Traffic congestion control needed in Dededo - News: On Air. Online. On Demand.

Traffic congestion control needed in Dededo

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by Michele Catahay

Guam - With Guam's population expected to increase by the thousands, the community fears that traffic will only get worse. The village of Dededo will see most of the impacts when it comes to traffic congestion in that area.

The northern village alone is home to approximately 47,000 people. With the Department of Defense proposing to house the Marines and their dependents in the northern part of Guam, Dededo Mayor Melissa Savares says it's clear that her village may need some help to ease traffic congestion.

"Our roadways right now are congested as they are. Of course, with an additional 70,000 to 80,000 people we're going to get more congested even if you widen the roads. So we're looking alternative ways to improve our traffic congestion as well as make things better for our people now," said the mayor.

Although Savares says the buildup could be a great thing for Guam when it comes to providing jobs for the people, ultimately it's going to be difficult for the local government to absorb the numbers especially when it can't even provide adequate services for the current population.  She added, "Between Dededo and Yigo, we have almost 60,000, almost 70,000, just in these two northern villages and we need to try and take care of who we have here now. If we have the buildup, that's an additional 70,000."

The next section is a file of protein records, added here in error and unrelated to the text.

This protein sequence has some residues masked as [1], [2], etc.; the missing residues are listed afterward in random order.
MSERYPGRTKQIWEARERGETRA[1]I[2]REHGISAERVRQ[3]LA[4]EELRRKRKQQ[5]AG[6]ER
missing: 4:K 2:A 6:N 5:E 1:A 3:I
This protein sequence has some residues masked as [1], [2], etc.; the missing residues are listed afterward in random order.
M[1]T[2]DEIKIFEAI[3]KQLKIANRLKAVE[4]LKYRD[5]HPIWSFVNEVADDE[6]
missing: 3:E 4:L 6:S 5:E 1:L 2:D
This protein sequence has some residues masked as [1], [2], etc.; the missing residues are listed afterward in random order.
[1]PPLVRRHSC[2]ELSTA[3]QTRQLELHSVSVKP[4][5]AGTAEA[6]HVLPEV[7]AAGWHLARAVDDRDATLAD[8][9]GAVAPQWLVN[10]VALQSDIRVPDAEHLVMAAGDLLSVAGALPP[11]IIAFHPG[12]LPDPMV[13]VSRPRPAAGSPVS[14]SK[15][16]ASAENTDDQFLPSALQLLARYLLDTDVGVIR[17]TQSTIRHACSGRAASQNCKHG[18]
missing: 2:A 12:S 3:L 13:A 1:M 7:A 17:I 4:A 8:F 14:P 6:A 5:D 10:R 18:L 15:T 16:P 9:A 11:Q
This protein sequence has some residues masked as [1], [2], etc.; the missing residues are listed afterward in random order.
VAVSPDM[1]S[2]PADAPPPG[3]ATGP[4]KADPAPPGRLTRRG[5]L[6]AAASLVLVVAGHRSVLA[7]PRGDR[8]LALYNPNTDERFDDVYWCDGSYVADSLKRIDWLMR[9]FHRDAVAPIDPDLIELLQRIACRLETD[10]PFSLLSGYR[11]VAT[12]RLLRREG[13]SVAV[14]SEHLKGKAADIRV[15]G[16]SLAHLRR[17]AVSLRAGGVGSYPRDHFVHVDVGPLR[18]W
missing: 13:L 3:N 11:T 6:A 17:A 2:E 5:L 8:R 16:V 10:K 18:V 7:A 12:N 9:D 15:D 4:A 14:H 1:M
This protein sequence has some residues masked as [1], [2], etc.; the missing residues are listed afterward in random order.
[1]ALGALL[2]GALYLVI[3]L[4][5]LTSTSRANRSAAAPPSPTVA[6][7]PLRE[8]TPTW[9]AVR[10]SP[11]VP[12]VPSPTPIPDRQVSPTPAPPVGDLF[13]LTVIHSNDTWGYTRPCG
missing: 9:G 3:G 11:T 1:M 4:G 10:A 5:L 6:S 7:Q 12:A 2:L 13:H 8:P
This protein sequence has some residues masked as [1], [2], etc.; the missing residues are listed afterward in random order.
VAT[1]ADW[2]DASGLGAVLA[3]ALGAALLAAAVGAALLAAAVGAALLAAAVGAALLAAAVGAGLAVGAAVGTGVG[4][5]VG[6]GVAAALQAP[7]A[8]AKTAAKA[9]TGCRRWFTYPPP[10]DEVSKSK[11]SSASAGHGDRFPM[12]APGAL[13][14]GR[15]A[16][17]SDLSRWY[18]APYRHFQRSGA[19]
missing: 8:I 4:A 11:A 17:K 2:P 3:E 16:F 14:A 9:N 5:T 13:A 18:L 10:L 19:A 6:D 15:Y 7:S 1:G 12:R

While the Department of Public Works has a lot to review in the Draft Environmental Impact Statement, Director Larry Perez says he wasn't ready to make comments on the document, only saying six divisions of DPW are currently reviewing it. 

He told KUAM News, "They're going to give us information and we're going to comprehensively compile it and submit it. There's one first priority and absolute comments from them. The next level is the second priority, what I prefer to have, but not necessary is to review it in light of the Government of Guam."

Perez does admit there's a lot of work that needs to be done to fix the highways not just up north, but throughout the island.  "There are issues with roads," he noted.  "It goes without saying that we're going to have 60,000 people here and all that indirect work, there's going to be a movement of goods, supplies, personnel to and from work. So there's going to be a need for widening of roads, increased signalization, hardening of roads. Those are impacts we're definitely looking at."

Meantime, Savares remains doubtful that DPW will be able to handle the load since they don't have the man power to complete such contracts.  "Just what they have right now. You see, we all see that they've had to contract a lot of services out there. Just what they have at DPW is not enough with the engineers that they have there, the staff is not enough to help with this buildup process."

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